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A dazzling portrait of Paris’s forgotten artist and cabaret star, and her complicated journey to power, romance, and ruin.
In 1920s Paris, Kiki de Montparnasse captivated as a nightclub performer, wrote a best-selling memoir featuring an introduction by Ernest Hemingway, sold out a gallery debut of her paintings, and shared drinks with the likes of Pablo Picasso, Peggy Guggenheim, and Marcel Duchamp. But if she’s remembered today, it is for posing for and inspiring many great artists―especially Man Ray, with whom she created several of the iconic images that made his reputation as a groundbreaking American photographer.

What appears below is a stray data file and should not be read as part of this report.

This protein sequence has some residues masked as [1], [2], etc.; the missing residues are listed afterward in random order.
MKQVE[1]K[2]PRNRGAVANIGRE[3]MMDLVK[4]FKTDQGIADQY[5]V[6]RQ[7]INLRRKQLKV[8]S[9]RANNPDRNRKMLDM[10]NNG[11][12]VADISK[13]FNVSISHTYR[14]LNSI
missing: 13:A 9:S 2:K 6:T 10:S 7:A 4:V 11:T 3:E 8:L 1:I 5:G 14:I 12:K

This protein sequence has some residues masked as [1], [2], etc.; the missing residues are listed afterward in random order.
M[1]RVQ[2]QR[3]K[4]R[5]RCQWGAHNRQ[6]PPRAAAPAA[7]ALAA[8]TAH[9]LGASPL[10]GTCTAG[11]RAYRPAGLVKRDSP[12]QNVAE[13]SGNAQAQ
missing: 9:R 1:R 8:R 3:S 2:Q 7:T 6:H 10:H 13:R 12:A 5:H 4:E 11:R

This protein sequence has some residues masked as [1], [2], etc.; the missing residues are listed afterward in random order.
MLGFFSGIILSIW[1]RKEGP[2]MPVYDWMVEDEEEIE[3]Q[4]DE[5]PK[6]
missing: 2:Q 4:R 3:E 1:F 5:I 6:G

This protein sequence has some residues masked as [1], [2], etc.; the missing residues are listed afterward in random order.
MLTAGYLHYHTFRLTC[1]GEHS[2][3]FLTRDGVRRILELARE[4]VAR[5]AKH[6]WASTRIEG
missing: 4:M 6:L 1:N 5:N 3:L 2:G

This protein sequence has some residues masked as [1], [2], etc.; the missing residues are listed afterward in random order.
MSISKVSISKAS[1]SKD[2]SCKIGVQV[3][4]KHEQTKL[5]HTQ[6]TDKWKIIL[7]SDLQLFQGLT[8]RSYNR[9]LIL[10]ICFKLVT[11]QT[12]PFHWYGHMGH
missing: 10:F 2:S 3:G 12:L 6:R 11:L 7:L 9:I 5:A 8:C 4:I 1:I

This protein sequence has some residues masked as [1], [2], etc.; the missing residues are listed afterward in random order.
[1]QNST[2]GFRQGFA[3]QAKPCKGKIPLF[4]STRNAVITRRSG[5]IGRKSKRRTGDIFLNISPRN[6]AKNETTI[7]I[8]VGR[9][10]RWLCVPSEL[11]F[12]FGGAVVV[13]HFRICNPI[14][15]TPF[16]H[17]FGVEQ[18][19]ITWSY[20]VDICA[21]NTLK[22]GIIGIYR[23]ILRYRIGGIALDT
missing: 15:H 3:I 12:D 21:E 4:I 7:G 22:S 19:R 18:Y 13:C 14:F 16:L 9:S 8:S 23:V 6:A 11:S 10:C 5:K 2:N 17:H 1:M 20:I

So why has Man Ray’s legacy endured while Kiki has been relegated to a footnote? By charting their decade-long entanglement―professional and romantic―Mark Braude illuminates for the first time Kiki’s seminal influence on the culture of 1920s Paris and beyond. Following the couple as they created art, struggled for power, and competed for fame, Kiki Man Ray challenges ideas about artists and muses, and the lines separating the two.